Guest Blogs


This is SO EXCITING. Remember back in August when I went to The Yellow Conference and couldn't stop talking about how great it was? Well, now I'm contributing to their blog every quarter! How cool. Here's my first post for this quarter's theme on being it. Continue reading here!

Image by Sandra Pagaimo via  Flickr

Image by Sandra Pagaimo via Flickr

Introverts, Let’s Get Real…

We live in a culture where celebrity reigns, big personalities are praised, and all of society is urging us to do more, be more, go go go! We have a deep-seeded extrovert ideal in our world today, whether we realize it or not.

Susan Cain, in her book, Quiet, defines the “Extrovert Ideal” is “the omnipresent belief that the ideal self is gregarious, alpha, and comfortable in the spotlight,” preferring “action to contemplation, risk-taking to heed-taking, certainty to doubt.”

Yeah, that’s not me at all. Hardcore introvert over here!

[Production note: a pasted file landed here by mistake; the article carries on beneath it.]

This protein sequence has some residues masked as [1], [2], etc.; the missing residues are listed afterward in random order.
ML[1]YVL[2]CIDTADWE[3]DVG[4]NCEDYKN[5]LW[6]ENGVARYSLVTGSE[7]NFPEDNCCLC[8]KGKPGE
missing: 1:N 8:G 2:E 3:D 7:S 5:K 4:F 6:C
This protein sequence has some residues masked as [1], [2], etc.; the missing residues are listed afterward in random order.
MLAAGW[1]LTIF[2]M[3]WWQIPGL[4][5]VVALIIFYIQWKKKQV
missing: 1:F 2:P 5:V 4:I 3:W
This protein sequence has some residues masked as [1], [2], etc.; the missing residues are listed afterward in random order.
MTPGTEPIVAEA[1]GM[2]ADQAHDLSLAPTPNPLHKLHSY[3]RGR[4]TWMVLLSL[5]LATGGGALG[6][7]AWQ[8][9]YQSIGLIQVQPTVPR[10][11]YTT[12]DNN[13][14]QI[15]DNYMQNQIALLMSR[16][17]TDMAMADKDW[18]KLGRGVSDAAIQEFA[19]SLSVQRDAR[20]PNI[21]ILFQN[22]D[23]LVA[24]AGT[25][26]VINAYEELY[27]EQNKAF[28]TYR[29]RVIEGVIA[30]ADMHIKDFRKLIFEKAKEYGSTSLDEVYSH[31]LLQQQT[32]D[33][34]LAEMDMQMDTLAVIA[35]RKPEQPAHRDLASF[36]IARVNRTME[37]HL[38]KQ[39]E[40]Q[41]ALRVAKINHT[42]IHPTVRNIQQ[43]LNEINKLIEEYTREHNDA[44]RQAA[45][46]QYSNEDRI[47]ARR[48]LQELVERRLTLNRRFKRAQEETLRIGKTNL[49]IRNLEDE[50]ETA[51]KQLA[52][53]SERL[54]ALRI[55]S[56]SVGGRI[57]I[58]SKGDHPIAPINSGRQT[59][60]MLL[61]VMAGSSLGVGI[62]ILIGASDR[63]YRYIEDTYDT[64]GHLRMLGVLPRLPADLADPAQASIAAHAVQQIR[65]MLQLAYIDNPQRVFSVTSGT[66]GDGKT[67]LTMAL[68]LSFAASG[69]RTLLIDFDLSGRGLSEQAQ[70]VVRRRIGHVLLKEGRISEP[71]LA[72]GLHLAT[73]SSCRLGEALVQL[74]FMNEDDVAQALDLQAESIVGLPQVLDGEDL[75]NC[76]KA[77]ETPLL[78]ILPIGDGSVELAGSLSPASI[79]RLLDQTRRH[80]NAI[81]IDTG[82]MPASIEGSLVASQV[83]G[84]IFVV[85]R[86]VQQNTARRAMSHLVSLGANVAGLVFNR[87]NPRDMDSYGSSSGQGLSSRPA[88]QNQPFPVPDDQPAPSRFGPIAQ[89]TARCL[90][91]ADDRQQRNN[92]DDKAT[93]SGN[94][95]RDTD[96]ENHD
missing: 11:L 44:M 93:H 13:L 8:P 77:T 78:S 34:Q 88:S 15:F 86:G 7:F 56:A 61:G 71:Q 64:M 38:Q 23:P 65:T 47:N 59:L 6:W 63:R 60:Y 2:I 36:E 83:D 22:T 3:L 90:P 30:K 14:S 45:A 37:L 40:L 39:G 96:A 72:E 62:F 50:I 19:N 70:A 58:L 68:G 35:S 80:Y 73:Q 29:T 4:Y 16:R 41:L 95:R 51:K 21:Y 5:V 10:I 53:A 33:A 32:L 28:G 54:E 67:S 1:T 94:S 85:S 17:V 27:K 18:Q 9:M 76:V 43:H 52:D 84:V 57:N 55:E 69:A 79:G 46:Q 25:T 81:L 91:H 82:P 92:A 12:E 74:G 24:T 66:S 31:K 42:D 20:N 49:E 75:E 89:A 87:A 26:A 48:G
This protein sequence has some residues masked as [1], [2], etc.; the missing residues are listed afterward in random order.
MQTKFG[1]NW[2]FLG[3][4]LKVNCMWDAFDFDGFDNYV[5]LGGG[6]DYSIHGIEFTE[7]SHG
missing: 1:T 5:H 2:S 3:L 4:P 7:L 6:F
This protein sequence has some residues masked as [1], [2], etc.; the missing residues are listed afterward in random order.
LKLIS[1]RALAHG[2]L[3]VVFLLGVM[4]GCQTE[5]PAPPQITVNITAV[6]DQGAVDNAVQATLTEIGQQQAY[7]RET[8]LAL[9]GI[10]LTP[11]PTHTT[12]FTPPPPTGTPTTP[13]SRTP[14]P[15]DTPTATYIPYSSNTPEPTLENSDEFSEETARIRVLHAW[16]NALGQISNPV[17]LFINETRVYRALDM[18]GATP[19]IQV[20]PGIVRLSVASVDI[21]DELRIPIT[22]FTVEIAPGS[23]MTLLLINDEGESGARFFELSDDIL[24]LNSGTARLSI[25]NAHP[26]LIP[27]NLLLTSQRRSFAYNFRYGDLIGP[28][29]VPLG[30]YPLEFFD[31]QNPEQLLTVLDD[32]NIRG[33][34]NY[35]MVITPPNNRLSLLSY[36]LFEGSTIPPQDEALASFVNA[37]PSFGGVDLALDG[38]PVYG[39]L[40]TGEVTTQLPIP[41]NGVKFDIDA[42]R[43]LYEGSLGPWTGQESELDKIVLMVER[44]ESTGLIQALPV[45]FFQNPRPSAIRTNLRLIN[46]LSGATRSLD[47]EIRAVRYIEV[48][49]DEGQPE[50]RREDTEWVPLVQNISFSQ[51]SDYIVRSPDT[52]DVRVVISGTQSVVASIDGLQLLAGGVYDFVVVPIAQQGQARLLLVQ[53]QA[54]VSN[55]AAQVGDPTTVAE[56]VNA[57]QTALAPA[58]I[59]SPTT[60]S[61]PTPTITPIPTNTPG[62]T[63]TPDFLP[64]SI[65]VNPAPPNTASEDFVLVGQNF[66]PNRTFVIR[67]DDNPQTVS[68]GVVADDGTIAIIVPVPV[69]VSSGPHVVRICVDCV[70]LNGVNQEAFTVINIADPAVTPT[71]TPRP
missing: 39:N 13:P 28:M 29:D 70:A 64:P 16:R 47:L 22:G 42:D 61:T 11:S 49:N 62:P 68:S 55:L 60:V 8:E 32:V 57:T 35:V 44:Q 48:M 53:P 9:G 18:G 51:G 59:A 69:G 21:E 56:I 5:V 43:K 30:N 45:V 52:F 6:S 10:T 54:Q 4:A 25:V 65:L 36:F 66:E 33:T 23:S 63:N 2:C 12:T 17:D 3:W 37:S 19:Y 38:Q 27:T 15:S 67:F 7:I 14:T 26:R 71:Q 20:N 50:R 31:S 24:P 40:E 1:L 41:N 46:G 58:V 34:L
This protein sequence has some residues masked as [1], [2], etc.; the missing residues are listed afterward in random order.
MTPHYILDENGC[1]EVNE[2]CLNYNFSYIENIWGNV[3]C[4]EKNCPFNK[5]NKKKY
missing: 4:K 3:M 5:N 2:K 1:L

Introverts like me can feel so much pressure to act like extroverts: be outgoing, be loud, be on all the time and perform…but that’s not our nature.

How can we, the ones who might rather hang back and observe, listen, be quiet, and spend time alone, live and thrive in a world that holds extroverts in such high regard? How can we be truly ourselves without feeling like we have to play charades or put on a façade just to keep up with everyone else?

Hint: it’s not by acting like somebody (or some type) that we aren’t, and it’s not by hiding who we are. It’s about being real with ourselves and those around us.

Continue reading here!

Loving Like Jesus Requires Touching the Untouchable

It was a sunny day and I was outside playing with the two little boys I nanny every afternoon. While getting the dump trucks and fire trucks from their bin in the shed, the boys discovered a spider web bigger than their heads, with a spider in the dead center. They were fascinated, and their fingers instantly reached out to touch the spider. I quickly pulled them back and told them "Just use your eyes! Look, but don't touch."